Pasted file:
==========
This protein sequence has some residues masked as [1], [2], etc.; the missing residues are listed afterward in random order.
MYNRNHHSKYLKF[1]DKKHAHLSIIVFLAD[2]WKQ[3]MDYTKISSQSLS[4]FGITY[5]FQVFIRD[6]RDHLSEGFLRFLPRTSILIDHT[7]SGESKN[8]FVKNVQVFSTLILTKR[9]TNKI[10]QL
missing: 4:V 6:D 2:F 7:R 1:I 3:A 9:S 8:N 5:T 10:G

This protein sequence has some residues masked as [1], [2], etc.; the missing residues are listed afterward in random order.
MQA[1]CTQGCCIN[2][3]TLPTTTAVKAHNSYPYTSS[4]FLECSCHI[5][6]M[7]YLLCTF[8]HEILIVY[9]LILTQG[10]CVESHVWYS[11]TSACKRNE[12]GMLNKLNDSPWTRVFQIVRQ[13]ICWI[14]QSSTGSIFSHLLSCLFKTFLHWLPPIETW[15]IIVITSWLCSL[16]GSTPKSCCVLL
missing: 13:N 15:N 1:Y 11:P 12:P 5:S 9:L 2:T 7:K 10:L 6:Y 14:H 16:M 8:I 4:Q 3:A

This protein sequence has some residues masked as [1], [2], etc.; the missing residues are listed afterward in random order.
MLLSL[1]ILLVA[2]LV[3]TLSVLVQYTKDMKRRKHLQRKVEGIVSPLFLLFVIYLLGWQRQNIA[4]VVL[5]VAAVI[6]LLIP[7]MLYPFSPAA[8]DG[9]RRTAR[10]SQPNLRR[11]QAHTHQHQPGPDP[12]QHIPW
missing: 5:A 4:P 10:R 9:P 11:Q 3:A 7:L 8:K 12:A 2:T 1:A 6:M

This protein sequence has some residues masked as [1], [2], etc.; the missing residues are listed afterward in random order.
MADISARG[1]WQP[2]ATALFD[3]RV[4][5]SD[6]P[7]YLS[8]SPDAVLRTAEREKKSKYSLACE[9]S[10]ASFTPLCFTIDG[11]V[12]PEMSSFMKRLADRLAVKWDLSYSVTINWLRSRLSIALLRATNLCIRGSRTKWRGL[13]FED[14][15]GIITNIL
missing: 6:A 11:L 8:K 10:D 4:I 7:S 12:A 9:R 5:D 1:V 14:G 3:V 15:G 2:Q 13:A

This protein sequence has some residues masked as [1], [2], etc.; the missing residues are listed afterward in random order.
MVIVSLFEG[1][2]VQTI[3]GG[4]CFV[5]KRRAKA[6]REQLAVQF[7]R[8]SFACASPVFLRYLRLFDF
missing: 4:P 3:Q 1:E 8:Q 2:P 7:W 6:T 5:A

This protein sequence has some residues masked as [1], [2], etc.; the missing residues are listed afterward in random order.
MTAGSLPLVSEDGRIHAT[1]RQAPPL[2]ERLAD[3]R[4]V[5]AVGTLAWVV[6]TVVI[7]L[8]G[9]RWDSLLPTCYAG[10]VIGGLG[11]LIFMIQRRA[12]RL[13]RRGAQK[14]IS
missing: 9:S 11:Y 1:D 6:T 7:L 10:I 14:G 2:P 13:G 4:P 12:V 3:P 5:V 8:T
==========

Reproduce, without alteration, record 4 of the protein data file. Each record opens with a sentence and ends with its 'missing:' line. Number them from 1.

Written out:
This protein sequence has some residues masked as [1], [2], etc.; the missing residues are listed afterward in random order.
MADISARG[1]WQP[2]ATALFD[3]RV[4][5]SD[6]P[7]YLS[8]SPDAVLRTAEREKKSKYSLACE[9]S[10]ASFTPLCFTIDG[11]V[12]PEMSSFMKRLADRLAVKWDLSYSVTINWLRSRLSIALLRATNLCIRGSRTKWRGL[13]FED[14][15]GIITNIL
missing: 6:A 11:L 8:K 10:D 4:I 7:S 12:A 9:R 5:D 1:V 14:G 3:V 15:G 2:Q 13:A